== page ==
Old oil leases

I have a lot of old oil leases that are no longer in effect. Is it advisable to keep these and, if so, for how long, or is it safe to shred them? I also have drawers full of papers filed in court clerk offices notifying me of various hearings on increased densities, horizontal well drillings, etc. Are these necessary to keep?

Thanks for any insights you may have on theses subjects.

I would like to be included in the responses to this question. I, too, have kept Hearing notices and old leases and would like to know if I should dispose of them. Thank you.

Hi Janice, Hi Carolyn!

I've been shuffling papers and researching documents regarding oil and gas properties for going on 40 years and can tell you that every time I throw something away, within a matter of days I need it.

So, my advice is to never throw any of it away - not even your hand scribbled notes.

Keep it as organized as you can chronologically, per property. I have seen those heavy cardboard folders with the two-hole punch metal tines used to do so many times. Just put the oldest document in first and the most recent at the top. When something new comes in, it goes on top.

Your heirs may need something you think of as obscure or out of date to prove ownership or even just to identify a tract of land.

Hope this helps -

Charles Emery Tooke III

Certified Professional Landman

Fort Worth, Texas

Thank you for the advice. I guess I need to do some organizing. But is it necessary to keep all those papers from the courts? Maybe so.

I agree with Charles, but I would go another step. For old leases, etc, consider scanning them and saving to thumb drives or dvd. Store them off-site in case of a disaster. If you scan carefully, and remember where you saved the drive, you can probably destroy the paper. Most law firms are doing this, but it does take a careful approach to indexing them so you can find them.


Storage Drives are not designed to last forever. I know that a CD will deteriorate inside of 10 years, a DVD perhaps a little longer.

A Thumb Drive may last substantially longer than either of those, but it too will eventually deteriorate.

Paper, properly stored, will last for years and years and years. I know from that because I've been researching County and District Records for going on 40 years.

Here in Texas, those records go back to before the Revolution in 1836. In the Original 13 Colonies, they go back to something like the 1500's.

Besides, Janice and Carolyn's records might (probably) contain original Deeds and other important title records.

Janice and Carolyn, if you want to keep it simple just stuff everything you have to date in a box, keep it in a dry storage area away from bugs and direct sunlight and start keeping thing organized from this point forward.

You can scan them if you want, but my vote remains to never destroy paper records.

Everyone enjoy their weekend. Hope you team wins!

Thank you for all your input! Scanning would be a good backup, but my scanner doesn't do legal paper which makes it a bit more difficult. I guess I'll keep all the paper and move forward from here.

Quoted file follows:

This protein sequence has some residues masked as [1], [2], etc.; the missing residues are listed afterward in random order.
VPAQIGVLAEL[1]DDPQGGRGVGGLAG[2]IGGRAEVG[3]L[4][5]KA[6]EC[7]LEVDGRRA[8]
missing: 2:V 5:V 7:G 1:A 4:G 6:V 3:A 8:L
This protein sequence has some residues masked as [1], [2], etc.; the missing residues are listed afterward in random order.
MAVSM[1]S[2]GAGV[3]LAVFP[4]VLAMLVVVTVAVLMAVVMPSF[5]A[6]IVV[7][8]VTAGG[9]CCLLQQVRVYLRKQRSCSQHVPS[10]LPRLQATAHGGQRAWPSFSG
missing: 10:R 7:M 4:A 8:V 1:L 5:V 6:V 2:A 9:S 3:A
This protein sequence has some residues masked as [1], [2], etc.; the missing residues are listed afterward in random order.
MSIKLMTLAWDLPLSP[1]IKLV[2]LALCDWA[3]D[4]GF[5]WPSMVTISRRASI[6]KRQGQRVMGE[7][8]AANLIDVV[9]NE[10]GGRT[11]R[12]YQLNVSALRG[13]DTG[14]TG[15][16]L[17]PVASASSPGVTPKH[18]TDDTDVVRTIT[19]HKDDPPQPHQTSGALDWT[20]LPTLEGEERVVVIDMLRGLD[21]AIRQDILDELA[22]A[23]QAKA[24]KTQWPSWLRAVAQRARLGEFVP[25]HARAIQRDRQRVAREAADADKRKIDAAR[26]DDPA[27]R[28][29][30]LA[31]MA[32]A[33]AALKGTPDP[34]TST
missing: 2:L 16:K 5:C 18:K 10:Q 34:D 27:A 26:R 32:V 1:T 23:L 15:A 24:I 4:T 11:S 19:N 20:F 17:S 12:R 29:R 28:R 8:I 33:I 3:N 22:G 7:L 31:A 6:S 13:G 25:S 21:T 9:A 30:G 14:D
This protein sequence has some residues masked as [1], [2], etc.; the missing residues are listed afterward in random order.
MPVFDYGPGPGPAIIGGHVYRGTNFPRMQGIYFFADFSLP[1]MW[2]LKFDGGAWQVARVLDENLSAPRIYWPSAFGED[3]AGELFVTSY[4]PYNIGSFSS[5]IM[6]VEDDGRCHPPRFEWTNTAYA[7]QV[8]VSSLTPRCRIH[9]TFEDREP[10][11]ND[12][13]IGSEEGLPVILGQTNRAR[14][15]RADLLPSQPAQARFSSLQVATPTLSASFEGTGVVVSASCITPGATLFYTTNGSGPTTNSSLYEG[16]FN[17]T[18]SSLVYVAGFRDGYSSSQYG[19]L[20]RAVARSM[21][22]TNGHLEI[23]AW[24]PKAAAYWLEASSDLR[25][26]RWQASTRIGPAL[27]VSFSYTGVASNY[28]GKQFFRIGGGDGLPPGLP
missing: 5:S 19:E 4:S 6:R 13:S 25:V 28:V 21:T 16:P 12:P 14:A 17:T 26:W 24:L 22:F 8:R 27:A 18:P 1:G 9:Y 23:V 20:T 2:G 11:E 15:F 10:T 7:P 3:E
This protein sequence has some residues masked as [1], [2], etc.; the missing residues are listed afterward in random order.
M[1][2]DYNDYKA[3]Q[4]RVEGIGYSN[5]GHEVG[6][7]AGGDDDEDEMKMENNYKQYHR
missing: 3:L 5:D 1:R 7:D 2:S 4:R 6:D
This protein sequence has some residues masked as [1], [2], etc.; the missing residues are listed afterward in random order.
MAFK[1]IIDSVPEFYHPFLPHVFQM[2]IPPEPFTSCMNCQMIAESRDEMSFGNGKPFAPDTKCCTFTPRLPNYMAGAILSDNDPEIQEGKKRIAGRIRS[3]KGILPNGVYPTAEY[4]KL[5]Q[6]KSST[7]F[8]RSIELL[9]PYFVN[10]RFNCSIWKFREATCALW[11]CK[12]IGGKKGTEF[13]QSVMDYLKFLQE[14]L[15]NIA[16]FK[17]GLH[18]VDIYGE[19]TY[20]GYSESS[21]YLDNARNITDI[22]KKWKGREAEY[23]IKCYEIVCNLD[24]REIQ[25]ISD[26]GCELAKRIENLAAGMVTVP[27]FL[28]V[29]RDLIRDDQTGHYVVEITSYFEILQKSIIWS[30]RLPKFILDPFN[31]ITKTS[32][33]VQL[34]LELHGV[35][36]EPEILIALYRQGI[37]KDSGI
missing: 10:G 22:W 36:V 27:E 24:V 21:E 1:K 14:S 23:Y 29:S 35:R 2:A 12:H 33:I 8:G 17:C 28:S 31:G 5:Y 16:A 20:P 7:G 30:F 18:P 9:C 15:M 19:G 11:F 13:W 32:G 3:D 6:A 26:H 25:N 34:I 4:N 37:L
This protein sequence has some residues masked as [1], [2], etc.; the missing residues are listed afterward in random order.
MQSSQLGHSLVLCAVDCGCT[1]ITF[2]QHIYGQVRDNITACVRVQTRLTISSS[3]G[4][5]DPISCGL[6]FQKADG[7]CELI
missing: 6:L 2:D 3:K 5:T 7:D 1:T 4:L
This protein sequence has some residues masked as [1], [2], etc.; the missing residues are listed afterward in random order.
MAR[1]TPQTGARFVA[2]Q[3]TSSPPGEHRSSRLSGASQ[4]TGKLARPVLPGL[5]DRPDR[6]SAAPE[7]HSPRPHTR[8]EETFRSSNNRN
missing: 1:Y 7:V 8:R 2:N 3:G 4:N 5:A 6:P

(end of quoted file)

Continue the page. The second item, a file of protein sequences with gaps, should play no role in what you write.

I couldn’t resist responding to this one. I’m in total agreement with Mr. Charles Emery Tooke III. Having been a court reporter now for 41 years, I vote for paper records. By law, I have to keep criminal records for 15 years. Having been through various modes of media, you just can’t count on anything like your paper records. Not only does the media type change over the years, but what reads it does, too. I’m from the days of carbon copies, folks, so I’ve seen it all. Remember cassette tapes? When was the last time you played one? And can you find your cassette player today? I can. I’m just saying, being able to put your finger on your paper document is priceless. Don’t count on anyone else being able to find it after they’ve scanned it into their system and-- oops, guess we missed that one, or spilt our coffee on it right before scanning… Linton

Oh, forgot to mention, you can scan with your phone, even legal size. I use an app called tiny scanner, but there are many out there. But, for me, after I scan that puppy, I’m throwing it in my big box like Charles talked about… Linton

I've been there.

You have to make reduced copies of all of your documents (legal to letter) and then scan those. On top of that, most Letter Sized Only Units are only Flatbed - no Multi-Page Feeder.

Painful process.

If you have a larger than An Average Bear's amount of records, for about $300 - $400 you can buy a Brother All-In-One that has both a LEDGER Sized Flatbed surface and an up to Ledger sized 50 page Document Feeder.

A wise investment.

The one thing to remember is that whatever you use, they all appear to be set to a default setting of Color at 1200 DPI. That's WAAY larger a file than what you will ever need.

Reset whatever you use to Black and White and to 200 DPI. Maps and other pages within documents with colors in them, set to Color and scan them in individually, but also use 200 DPI.

At 200 DPI, you can attach and send dozens upon dozens of documents in a single, standard, 25 MB email.

Scanned in at 1200 DPI, I can't send more than a single document. Sometimes not even a single page.

Hope this helps -

Thank you so much for your response and I plan to do as you say. Organizing is timely, but I like knowing exactly where it is.

Thank you also. It's comforting to have this information.